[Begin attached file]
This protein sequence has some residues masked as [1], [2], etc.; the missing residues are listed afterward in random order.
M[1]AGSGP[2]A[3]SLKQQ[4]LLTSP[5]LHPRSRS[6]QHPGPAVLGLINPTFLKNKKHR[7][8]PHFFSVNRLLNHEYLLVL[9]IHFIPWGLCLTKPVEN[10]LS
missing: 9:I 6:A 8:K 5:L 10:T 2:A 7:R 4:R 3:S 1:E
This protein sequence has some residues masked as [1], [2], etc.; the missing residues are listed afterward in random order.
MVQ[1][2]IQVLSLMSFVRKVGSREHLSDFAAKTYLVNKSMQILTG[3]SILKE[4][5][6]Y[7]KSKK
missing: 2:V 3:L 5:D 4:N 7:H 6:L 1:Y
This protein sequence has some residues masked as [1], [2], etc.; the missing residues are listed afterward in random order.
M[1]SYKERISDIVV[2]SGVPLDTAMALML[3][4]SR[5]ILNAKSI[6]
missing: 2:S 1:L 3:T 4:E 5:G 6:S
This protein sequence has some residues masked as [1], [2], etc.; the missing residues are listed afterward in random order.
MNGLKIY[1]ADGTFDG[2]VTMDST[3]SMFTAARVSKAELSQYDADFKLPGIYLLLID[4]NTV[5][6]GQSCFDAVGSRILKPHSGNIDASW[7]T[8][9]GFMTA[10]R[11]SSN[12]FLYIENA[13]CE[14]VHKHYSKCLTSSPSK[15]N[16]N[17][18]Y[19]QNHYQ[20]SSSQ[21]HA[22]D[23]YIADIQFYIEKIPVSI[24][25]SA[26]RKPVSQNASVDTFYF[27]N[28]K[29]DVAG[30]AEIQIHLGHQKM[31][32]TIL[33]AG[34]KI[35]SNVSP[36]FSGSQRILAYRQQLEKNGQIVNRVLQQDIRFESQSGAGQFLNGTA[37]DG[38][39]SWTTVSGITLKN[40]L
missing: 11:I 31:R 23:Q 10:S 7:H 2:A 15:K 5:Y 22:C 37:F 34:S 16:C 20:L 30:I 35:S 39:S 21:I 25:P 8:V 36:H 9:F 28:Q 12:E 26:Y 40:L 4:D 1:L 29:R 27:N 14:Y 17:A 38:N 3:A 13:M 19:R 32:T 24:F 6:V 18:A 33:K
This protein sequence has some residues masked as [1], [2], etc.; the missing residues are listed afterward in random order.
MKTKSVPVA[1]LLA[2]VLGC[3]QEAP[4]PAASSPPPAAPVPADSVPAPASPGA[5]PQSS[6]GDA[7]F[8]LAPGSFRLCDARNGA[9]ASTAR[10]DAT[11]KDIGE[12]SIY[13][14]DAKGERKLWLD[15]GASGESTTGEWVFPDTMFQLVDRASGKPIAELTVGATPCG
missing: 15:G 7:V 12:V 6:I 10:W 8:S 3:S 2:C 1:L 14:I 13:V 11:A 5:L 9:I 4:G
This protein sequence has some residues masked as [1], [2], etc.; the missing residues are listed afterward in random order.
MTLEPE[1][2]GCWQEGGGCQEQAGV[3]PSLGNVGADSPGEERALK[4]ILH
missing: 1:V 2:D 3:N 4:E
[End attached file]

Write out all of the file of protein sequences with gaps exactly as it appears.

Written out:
This protein sequence has some residues masked as [1], [2], etc.; the missing residues are listed afterward in random order.
M[1]AGSGP[2]A[3]SLKQQ[4]LLTSP[5]LHPRSRS[6]QHPGPAVLGLINPTFLKNKKHR[7][8]PHFFSVNRLLNHEYLLVL[9]IHFIPWGLCLTKPVEN[10]LS
missing: 9:I 6:A 8:K 5:L 10:T 2:A 7:R 4:R 3:S 1:E
This protein sequence has some residues masked as [1], [2], etc.; the missing residues are listed afterward in random order.
MVQ[1][2]IQVLSLMSFVRKVGSREHLSDFAAKTYLVNKSMQILTG[3]SILKE[4][5][6]Y[7]KSKK
missing: 2:V 3:L 5:D 4:N 7:H 6:L 1:Y
This protein sequence has some residues masked as [1], [2], etc.; the missing residues are listed afterward in random order.
M[1]SYKERISDIVV[2]SGVPLDTAMALML[3][4]SR[5]ILNAKSI[6]
missing: 2:S 1:L 3:T 4:E 5:G 6:S
This protein sequence has some residues masked as [1], [2], etc.; the missing residues are listed afterward in random order.
MNGLKIY[1]ADGTFDG[2]VTMDST[3]SMFTAARVSKAELSQYDADFKLPGIYLLLID[4]NTV[5][6]GQSCFDAVGSRILKPHSGNIDASW[7]T[8][9]GFMTA[10]R[11]SSN[12]FLYIENA[13]CE[14]VHKHYSKCLTSSPSK[15]N[16]N[17][18]Y[19]QNHYQ[20]SSSQ[21]HA[22]D[23]YIADIQFYIEKIPVSI[24][25]SA[26]RKPVSQNASVDTFYF[27]N[28]K[29]DVAG[30]AEIQIHLGHQKM[31][32]TIL[33]AG[34]KI[35]SNVSP[36]FSGSQRILAYRQQLEKNGQIVNRVLQQDIRFESQSGAGQFLNGTA[37]DG[38][39]SWTTVSGITLKN[40]L
missing: 11:I 31:R 23:Q 10:S 7:H 2:A 15:K 5:Y 22:C 37:F 34:S 16:C 20:L 30:I 35:S 39:S 21:I 25:P 8:V 36:H 9:F 28:Q 12:E 26:Y 40:L 4:D 1:L 29:R 27:N 14:Y 17:A 38:N 3:A 13:M 19:R 32:T 24:F 6:V 18:A 33:K
This protein sequence has some residues masked as [1], [2], etc.; the missing residues are listed afterward in random order.
MKTKSVPVA[1]LLA[2]VLGC[3]QEAP[4]PAASSPPPAAPVPADSVPAPASPGA[5]PQSS[6]GDA[7]F[8]LAPGSFRLCDARNGA[9]ASTAR[10]DAT[11]KDIGE[12]SIY[13][14]DAKGERKLWLD[15]GASGESTTGEWVFPDTMFQLVDRASGKPIAELTVGATPCG
missing: 15:G 7:V 12:V 6:I 10:W 8:S 3:S 2:C 1:L 14:I 13:V 11:A 5:L 9:I 4:G
This protein sequence has some residues masked as [1], [2], etc.; the missing residues are listed afterward in random order.
MTLEPE[1][2]GCWQEGGGCQEQAGV[3]PSLGNVGADSPGEERALK[4]ILH
missing: 1:V 2:D 3:N 4:E